Where are your jibes of being now?
Where are your cavils about the Soul now?
Was that your best? Were those your vast and solid? Riches, opinions, politics, institutions, to part obediently from the path of one man or woman! The centuries, and all authority, to be trod under the foot-soles of one man or woman!

7.

A sterile landscape covers the ore—there is as good as the best, for all the forbidding appearance; There is the mine, there are the miners; The forge-furnace is there, the melt is accomplished; the hammersmen are at hand with their tongs and hammers; What always served and always serves is at hand.

Than this nothing has better served—it has served all:
Served the fluent-tongued and subtle-sensed Greek, and long ere the Greek;
Served in building the buildings that last longer than any;
Served the Hebrew, the Persian, the most ancient Hindostanee;
Served the mound-raiser on the Mississippi—served those whose relics
remain in Central America;
Served Albic temples in woods or on plains, with unhewn pillars, and the
druids;
Served the artificial clefts, vast, high, silent, on the snow-covered hills
of Scandinavia;
Served those who, time out of mind, made on the granite walls rough
sketches of the sun, moon, stars, ships, ocean-waves;
Served the paths of the irruptions of the Goths—served the pastoral tribes
and nomads;
Served the long long distant Kelt—served the hardy pirates of the Baltic;
Served, before any of those, the venerable and harmless men of Ethiopia;
Served the making of helms for the galleys of pleasure, and the making of
those for war;
Served all great works on land, and all great works on the sea;
For the mediaeval ages, and before the mediaeval ages;
Served not the living only, then as now, but served the dead.
8.

I see the European headsman;
He stands masked, clothed in red, with huge legs and strong naked arms,
And leans on a ponderous axe.
Whom have you slaughtered lately, European headsman?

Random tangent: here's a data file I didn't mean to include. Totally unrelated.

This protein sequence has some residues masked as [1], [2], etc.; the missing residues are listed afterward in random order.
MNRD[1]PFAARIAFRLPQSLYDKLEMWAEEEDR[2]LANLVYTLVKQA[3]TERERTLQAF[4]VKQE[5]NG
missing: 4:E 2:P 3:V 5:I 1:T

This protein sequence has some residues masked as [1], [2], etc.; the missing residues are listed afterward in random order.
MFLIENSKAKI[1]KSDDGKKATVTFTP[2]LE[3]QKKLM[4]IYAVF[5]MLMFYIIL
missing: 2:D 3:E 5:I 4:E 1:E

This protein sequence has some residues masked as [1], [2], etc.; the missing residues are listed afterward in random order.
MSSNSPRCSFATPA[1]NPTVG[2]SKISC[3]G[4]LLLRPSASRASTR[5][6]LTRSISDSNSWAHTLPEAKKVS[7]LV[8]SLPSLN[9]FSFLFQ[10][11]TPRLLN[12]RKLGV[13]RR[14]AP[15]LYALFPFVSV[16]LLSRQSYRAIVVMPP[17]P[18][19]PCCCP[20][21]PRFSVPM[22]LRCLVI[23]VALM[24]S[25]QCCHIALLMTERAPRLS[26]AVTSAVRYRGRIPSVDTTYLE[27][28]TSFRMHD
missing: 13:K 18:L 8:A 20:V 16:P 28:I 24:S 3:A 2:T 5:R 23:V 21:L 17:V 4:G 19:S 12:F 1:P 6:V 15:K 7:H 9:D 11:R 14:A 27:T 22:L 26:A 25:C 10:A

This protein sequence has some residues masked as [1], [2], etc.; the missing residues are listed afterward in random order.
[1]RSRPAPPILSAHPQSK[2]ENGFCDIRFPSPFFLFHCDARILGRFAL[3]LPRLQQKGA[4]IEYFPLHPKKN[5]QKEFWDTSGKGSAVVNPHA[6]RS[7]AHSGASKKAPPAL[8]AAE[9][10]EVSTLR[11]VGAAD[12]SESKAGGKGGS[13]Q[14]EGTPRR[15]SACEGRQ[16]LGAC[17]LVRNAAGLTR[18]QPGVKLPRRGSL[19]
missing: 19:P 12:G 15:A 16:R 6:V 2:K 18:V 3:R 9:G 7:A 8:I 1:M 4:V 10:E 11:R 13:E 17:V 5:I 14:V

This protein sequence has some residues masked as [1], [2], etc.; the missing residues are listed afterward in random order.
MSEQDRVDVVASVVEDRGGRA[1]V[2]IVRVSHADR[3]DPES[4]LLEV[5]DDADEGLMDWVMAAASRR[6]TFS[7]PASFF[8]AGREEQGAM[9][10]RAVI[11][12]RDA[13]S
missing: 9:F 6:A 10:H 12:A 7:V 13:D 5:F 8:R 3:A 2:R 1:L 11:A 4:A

Whose is that blood upon you, so wet and sticky?
I see the clear sunsets of the martyrs;
I see from the scaffolds the descending ghosts,
Ghosts of dead lords, uncrowned ladies, impeached ministers, rejected
kings,
Rivals, traitors, poisoners, disgraced chieftains, and the rest.
I see those who in any land have died for the good cause;
The seed is spare, nevertheless the crop shall never run out;
(Mind you, O foreign kings, O priests, the crop shall never run out.)
I see the blood washed entirely away from the axe;
Both blade and helve are clean;
They spirt no more the blood of European nobles—they clasp no more the
necks of queens.
I see the headsman withdraw and become useless;
I see the scaffold untrodden and mouldy—I see no longer any axe upon it;
I see the mighty and friendly emblem of the power of my own race—the
newest, largest race.
9.

America! I do not vaunt my love for you;
I have what I have.
The axe leaps!
The solid forest gives fluid utterances;
They tumble forth, they rise and form,
Hut, tent, landing, survey,
Flail, plough, pick, crowbar, spade,
Shingle, rail, prop, wainscot, jamb, lath, panel, gable,
Citadel, ceiling, saloon, academy, organ, exhibition house, library,
Cornice, trellis, pilaster, balcony, window, shutter, turret, porch,
Hoe, rake, pitchfork, pencil, waggon, staff, saw, jack-plane, mallet,
wedge, rounce,
Chair, tub, hoop, table, wicket, vane, sash, floor,
Work-box, chest, stringed instrument, boat, frame, and what not,
Capitols of States, and capitol of the nation of States,
Long stately rows in avenues, hospitals for orphans, or for the poor or
sick,
Manhattan steamboats and clippers, taking the measure of all seas.